Sunday is come, and again Emmeline and Katherine kneel on that step, and now it is beside their sister, while their brother and uncle admit them to the partaking of that Meat and Drink indeed, which can preserve their souls to everlasting life.[2]

Miss Yonge has written an entire and entertaining book out of two teenagers being afraid of participating in the Eucharist. I would find that more amusing if my heritage were not Scottish Presbyterian, and I had not heard from my grandmother about Elders visiting church members to determine whether they were worthy to participate in the quarterly Communion, and giving them tokens to indicate their eligibility.

Black and white photo of the head and neck of a white woman looking towards the left of the viewer in an oval frame.

Charlotte M. Yonge

Continue reading

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Sermon: Where, O death, is now your sting?

Reflection for North Balwyn Uniting Church
Easter Sunday, the 9th of April, 2023

Matthew 28:1-10.

Christ is risen! He is risen indeed!

I want to introduce you to what may be a new word, although I did use it in last year’s Easter Reflection: the word ‘eucatastrophe’. You will know of ‘catastrophe,’ which comes from the Greek words for ‘down’ and ‘turning’ and means great and usually sudden damage or suffering. Today’s new word, eucatastrophe, adds the Greek word for good or well to the beginning, the same Greek word we hear in eulogy – the good words we speak when someone has died. The word eucatastrophe was created by the author of The Hobbit and The Lord of the Rings, J. R. R. Tolkien. Writing about fairy tales, Tolkien said that all of them include a eucatastrophe, a good catastrophe, the sudden joy that comes amid despair, the moment of unexpected deliverance. The reason, Tolkien argued, that fantasy writers like him were able to offer their readers the Consolation of the Happy Ending is because the Creator had already given it to us:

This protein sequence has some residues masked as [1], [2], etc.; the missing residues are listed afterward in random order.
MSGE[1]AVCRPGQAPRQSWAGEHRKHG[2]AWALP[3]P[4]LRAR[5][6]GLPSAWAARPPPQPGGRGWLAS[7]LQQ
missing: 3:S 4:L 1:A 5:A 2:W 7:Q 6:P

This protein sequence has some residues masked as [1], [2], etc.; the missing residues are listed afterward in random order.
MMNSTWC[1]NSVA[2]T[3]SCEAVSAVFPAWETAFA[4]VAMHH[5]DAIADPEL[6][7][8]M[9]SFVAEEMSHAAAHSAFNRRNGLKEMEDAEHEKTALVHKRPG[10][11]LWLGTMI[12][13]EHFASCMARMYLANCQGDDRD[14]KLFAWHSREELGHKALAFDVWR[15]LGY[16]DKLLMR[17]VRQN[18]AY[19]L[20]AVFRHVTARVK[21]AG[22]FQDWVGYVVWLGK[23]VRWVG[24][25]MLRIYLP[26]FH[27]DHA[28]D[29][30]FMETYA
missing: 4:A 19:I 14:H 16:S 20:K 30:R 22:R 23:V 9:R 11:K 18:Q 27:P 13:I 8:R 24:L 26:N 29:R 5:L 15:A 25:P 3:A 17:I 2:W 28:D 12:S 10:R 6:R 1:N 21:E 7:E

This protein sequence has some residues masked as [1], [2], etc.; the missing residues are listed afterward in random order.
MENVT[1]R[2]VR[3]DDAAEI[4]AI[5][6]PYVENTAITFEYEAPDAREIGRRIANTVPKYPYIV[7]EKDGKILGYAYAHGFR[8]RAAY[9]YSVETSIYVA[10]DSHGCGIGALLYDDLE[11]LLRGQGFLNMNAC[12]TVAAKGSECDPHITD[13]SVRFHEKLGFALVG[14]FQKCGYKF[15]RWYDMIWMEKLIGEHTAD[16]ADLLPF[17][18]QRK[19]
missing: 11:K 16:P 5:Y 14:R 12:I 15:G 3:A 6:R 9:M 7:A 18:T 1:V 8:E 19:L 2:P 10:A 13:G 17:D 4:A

The Birth of Christ is the eucatastrophe of Man’s history. The Resurrection is the eucatastrophe of the story of the Incarnation. This story begins and ends in joy … There is no tale ever told that men would rather find was true, and none which so many sceptical men have accepted as true on its own merits.[1]

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Sermon: Our Only King

Reflection for North Balwyn Uniting Church
‘Palm’ Sunday, 2nd of April, 2023

Matthew 21:1-17

‘Look, your king is coming to you, humble, and mounted on a donkey, and on a colt, the foal of a donkey.’

Here we are at Palm Sunday. Jesus enters Jerusalem to choruses of praise and a crowd going wild. Rather than entering as most pilgrims do, on foot, Jesus enters riding a donkey. The people cut down branches and place them before him, spreading their cloaks on the road, as the people of Israel have traditionally acclaimed their kings. They greet him as the Son of David and the one who comes in the name of the Lord. They shout ‘Hosanna’, a special offering of respect to the one who saves. The people welcome Jesus with euphoria as a prophet and king. Continue reading